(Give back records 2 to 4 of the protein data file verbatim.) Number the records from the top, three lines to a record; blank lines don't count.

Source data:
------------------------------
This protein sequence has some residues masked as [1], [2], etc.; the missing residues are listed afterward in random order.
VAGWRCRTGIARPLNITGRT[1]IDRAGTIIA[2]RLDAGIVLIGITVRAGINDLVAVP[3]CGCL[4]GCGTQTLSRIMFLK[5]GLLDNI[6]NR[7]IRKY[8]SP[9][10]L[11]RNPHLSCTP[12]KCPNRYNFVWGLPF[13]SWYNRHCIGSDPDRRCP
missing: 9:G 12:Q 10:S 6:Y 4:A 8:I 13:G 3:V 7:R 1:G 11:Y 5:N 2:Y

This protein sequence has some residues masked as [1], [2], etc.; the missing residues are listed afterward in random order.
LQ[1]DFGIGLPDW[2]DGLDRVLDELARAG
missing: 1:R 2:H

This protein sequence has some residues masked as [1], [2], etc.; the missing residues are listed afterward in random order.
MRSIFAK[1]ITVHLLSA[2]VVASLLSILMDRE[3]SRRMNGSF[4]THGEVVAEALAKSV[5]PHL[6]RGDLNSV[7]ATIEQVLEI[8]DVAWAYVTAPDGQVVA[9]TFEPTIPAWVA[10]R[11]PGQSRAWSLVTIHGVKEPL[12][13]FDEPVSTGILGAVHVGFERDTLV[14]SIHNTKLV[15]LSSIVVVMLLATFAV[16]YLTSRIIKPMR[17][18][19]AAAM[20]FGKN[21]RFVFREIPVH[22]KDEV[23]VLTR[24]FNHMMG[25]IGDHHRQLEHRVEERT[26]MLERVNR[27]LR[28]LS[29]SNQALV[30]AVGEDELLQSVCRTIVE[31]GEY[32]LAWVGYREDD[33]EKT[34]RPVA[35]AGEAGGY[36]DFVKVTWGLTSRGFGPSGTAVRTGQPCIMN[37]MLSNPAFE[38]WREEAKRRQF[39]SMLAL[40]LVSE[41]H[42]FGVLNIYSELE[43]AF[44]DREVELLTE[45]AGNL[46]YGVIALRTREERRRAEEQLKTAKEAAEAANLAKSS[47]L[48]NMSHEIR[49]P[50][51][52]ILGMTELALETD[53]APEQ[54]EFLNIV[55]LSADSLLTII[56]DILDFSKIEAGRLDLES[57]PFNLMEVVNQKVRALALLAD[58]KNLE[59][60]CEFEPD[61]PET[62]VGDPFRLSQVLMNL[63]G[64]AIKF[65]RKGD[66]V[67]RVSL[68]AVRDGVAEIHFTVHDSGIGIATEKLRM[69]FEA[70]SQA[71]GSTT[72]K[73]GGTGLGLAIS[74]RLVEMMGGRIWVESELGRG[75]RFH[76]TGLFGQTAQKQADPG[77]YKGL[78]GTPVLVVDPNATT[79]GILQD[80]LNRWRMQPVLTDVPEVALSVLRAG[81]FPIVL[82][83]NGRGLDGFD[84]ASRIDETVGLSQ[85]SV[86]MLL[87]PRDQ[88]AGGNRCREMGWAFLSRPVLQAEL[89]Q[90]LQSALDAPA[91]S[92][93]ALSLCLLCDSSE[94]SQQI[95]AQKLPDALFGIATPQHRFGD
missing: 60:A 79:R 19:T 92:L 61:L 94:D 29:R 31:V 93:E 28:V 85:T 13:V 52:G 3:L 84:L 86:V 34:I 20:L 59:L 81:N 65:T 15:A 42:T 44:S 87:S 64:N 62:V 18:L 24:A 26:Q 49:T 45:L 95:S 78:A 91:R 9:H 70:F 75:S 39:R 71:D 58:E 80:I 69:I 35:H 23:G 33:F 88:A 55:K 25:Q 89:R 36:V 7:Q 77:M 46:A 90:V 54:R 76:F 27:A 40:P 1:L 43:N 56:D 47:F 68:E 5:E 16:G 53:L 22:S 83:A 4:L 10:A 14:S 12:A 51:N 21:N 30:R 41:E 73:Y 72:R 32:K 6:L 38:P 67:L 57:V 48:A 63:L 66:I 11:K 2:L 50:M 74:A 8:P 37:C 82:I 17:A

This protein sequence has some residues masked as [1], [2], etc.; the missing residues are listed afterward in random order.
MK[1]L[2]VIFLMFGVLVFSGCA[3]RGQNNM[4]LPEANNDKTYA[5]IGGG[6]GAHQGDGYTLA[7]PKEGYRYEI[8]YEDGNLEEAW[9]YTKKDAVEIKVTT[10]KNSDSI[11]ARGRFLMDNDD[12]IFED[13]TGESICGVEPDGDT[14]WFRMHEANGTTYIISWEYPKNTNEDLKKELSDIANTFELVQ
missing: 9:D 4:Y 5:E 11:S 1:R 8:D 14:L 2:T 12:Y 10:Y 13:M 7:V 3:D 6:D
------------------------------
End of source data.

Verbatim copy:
This protein sequence has some residues masked as [1], [2], etc.; the missing residues are listed afterward in random order.
LQ[1]DFGIGLPDW[2]DGLDRVLDELARAG
missing: 1:R 2:H

This protein sequence has some residues masked as [1], [2], etc.; the missing residues are listed afterward in random order.
MRSIFAK[1]ITVHLLSA[2]VVASLLSILMDRE[3]SRRMNGSF[4]THGEVVAEALAKSV[5]PHL[6]RGDLNSV[7]ATIEQVLEI[8]DVAWAYVTAPDGQVVA[9]TFEPTIPAWVA[10]R[11]PGQSRAWSLVTIHGVKEPL[12][13]FDEPVSTGILGAVHVGFERDTLV[14]SIHNTKLV[15]LSSIVVVMLLATFAV[16]YLTSRIIKPMR[17][18][19]AAAM[20]FGKN[21]RFVFREIPVH[22]KDEV[23]VLTR[24]FNHMMG[25]IGDHHRQLEHRVEERT[26]MLERVNR[27]LR[28]LS[29]SNQALV[30]AVGEDELLQSVCRTIVE[31]GEY[32]LAWVGYREDD[33]EKT[34]RPVA[35]AGEAGGY[36]DFVKVTWGLTSRGFGPSGTAVRTGQPCIMN[37]MLSNPAFE[38]WREEAKRRQF[39]SMLAL[40]LVSE[41]H[42]FGVLNIYSELE[43]AF[44]DREVELLTE[45]AGNL[46]YGVIALRTREERRRAEEQLKTAKEAAEAANLAKSS[47]L[48]NMSHEIR[49]P[50][51][52]ILGMTELALETD[53]APEQ[54]EFLNIV[55]LSADSLLTII[56]DILDFSKIEAGRLDLES[57]PFNLMEVVNQKVRALALLAD[58]KNLE[59][60]CEFEPD[61]PET[62]VGDPFRLSQVLMNL[63]G[64]AIKF[65]RKGD[66]V[67]RVSL[68]AVRDGVAEIHFTVHDSGIGIATEKLRM[69]FEA[70]SQA[71]GSTT[72]K[73]GGTGLGLAIS[74]RLVEMMGGRIWVESELGRG[75]RFH[76]TGLFGQTAQKQADPG[77]YKGL[78]GTPVLVVDPNATT[79]GILQD[80]LNRWRMQPVLTDVPEVALSVLRAG[81]FPIVL[82][83]NGRGLDGFD[84]ASRIDETVGLSQ[85]SV[86]MLL[87]PRDQ[88]AGGNRCREMGWAFLSRPVLQAEL[89]Q[90]LQSALDAPA[91]S[92][93]ALSLCLLCDSSE[94]SQQI[95]AQKLPDALFGIATPQHRFGD
missing: 60:A 79:R 19:T 92:L 61:L 94:D 29:R 31:V 93:E 28:V 85:T 13:V 52:G 3:L 84:L 86:V 34:I 20:L 59:L 81:N 65:T 15:A 42:T 44:S 87:S 64:N 62:V 18:L 24:A 26:Q 49:T 45:L 95:S 78:A 91:R 9:H 70:F 75:S 39:R 71:D 58:E 80:I 69:I 35:H 23:G 33:F 88:A 55:K 25:Q 89:R 36:V 7:Q 77:M 46:A 90:V 54:R 76:F 27:A 40:P 1:L 43:N 56:D 47:F 68:E 5:E 16:G 53:L 22:S 83:A 4:L 10:A 14:S 12:A 51:N 21:N 30:R 41:E 73:Y 72:R 32:K 6:L 38:P 67:L 57:V 48:A 63:L 66:I 11:K 2:L 50:M 74:A 8:P 37:C 82:I 17:A

This protein sequence has some residues masked as [1], [2], etc.; the missing residues are listed afterward in random order.
MK[1]L[2]VIFLMFGVLVFSGCA[3]RGQNNM[4]LPEANNDKTYA[5]IGGG[6]GAHQGDGYTLA[7]PKEGYRYEI[8]YEDGNLEEAW[9]YTKKDAVEIKVTT[10]KNSDSI[11]ARGRFLMDNDD[12]IFED[13]TGESICGVEPDGDT[14]WFRMHEANGTTYIISWEYPKNTNEDLKKELSDIANTFELVQ
missing: 9:D 4:Y 5:E 11:S 1:R 8:D 14:L 2:T 12:Y 10:Y 13:M 7:V 3:D 6:D